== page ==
Beijing has called for a clear explanation from Washington over a report that the US National Security Agency (NSA) infiltrated servers at the headquarters of the Chinese telecoms giant Huawei, China's foreign ministry has said.
Hong Lei, the ministry's spokesman, said on Monday that China was "extremely concerned" about the spying allegations.
"Recently, the international media has put out a lot of reports about the eavesdropping, surveillance and stealing of secrets by the United States of other countries, including China," he told a regular briefing.
"China has already lodged many complaints with the United States about this. We demand that the United States makes a clear explanation and stop such acts."
Beijing itself has repeatedly been accused of large-scale cyber-espionage, which it vehemently denies. The Chinese reprimand came after a top Huawei official similarly denounced the NSA.
"If the actions in the report are true, Huawei condemns such activities that invaded and infiltrated into our internal corporate network and monitored our communications," Roland Sladek, Huawei's vice president for international affairs, said in a statement.
He added that Huawei "disagrees with all activities that threaten the security of networks" and stressed the company's willingness to "jointly address the global challenge of network security".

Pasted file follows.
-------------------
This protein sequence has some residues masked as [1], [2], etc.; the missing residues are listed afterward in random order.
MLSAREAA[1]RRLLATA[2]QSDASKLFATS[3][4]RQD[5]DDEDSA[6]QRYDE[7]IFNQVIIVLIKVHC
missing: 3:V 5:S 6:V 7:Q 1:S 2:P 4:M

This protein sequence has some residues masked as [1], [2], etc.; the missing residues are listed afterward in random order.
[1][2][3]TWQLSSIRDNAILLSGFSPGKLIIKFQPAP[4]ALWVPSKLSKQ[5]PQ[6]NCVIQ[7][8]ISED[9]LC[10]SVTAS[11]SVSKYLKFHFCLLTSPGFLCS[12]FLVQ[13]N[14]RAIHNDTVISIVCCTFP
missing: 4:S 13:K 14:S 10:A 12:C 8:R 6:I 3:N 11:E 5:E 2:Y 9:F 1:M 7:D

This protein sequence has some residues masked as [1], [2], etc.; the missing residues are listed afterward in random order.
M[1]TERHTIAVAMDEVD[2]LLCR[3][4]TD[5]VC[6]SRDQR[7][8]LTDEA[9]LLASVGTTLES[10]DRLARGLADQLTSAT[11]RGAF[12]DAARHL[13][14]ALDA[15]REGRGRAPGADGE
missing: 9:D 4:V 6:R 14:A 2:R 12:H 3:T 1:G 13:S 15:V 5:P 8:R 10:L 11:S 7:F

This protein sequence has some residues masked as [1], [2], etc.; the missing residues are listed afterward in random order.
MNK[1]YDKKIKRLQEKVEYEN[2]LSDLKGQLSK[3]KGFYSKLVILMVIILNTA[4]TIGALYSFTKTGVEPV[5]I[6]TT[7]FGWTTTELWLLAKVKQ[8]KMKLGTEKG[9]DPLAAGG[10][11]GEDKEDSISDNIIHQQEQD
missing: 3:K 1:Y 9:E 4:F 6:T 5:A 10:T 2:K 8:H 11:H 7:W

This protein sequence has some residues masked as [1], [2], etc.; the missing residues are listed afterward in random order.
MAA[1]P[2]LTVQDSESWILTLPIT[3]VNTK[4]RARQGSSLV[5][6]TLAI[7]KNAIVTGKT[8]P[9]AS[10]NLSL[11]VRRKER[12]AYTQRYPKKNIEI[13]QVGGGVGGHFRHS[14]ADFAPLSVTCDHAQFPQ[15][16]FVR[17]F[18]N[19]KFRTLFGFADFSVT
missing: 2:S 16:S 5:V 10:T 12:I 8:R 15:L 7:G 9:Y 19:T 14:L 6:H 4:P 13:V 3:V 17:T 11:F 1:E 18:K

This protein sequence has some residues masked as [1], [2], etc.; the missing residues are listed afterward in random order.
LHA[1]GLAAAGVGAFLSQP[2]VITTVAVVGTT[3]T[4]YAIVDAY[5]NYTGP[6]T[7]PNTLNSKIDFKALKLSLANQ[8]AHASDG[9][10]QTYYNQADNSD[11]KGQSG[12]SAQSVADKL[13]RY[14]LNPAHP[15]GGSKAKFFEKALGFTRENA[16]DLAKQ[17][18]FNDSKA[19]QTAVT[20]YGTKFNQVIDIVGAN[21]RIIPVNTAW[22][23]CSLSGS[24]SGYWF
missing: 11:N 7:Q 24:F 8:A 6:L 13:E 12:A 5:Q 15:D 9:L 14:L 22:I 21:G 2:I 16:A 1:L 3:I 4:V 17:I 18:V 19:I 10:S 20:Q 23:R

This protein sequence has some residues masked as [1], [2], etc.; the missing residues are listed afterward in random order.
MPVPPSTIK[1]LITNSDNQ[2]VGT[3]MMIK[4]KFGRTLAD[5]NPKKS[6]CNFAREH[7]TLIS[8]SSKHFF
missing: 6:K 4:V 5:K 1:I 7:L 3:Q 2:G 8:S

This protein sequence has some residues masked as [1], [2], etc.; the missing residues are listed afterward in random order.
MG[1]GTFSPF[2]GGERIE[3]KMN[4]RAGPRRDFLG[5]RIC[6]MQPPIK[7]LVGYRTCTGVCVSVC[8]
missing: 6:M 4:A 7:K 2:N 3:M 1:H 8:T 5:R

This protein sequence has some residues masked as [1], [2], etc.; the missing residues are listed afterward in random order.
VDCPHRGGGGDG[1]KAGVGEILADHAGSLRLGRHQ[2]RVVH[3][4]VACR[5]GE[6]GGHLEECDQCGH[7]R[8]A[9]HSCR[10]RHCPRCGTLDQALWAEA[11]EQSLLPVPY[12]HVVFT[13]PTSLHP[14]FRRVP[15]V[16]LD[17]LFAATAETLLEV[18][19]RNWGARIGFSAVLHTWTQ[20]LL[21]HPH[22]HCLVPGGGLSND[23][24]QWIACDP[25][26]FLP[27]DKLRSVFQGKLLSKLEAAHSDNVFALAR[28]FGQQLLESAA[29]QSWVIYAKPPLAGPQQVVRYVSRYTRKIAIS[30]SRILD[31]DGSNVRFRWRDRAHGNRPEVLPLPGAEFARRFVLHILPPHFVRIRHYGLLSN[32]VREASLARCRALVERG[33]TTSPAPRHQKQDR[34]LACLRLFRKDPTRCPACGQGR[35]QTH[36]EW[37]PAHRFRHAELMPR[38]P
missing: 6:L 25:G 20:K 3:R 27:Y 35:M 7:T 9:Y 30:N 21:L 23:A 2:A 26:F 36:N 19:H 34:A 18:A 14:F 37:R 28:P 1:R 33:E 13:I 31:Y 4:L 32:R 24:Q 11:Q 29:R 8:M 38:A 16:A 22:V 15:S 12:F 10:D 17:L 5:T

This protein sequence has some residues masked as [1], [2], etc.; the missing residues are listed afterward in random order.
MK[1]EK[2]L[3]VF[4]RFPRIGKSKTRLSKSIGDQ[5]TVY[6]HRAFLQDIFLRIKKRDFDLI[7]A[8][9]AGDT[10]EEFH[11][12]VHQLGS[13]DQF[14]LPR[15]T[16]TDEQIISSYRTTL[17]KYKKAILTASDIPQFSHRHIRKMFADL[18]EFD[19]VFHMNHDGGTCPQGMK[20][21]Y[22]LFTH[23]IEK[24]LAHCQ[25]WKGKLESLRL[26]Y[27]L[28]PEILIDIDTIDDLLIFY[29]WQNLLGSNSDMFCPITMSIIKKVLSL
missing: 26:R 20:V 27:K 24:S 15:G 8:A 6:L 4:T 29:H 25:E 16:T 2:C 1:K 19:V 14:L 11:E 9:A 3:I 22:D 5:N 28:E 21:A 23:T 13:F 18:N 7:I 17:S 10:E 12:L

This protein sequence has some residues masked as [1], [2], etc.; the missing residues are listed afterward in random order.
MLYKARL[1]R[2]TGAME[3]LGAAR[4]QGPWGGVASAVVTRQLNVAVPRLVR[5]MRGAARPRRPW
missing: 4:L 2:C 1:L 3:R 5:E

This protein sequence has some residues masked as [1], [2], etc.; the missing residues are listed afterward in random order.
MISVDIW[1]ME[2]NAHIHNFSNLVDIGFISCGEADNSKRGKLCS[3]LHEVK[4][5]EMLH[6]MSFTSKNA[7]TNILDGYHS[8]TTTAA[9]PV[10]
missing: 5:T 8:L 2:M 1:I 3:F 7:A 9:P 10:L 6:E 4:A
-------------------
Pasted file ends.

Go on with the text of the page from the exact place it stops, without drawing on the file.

Washington has long seen the Shenzen-based telecommunications company as a security threat due to perceived close links to the Chinese government, which the company denies, and both the US and Australia have barred it from involvement in broadband projects over espionage fears.
The New York Times and German magazine Der Spiegel on Saturday reported on classified documents, provided by former agency contractor Edward Snowden, apparently detailing the spying operation.
Der Spiegel also reported that the NSA was targeting China's political leadership, including former President Hu Jintao, as well as the trade and foreign ministries.
The news reports were published days ahead of a planned meeting between US President Barack Obama and his Chinese counterpart Xi Jinping on the sidelines of this week's Nuclear Security Summit in The Hague.
Questions over cyber-espionage have cast a shadow over China-US ties, with each side accusing the other of spying.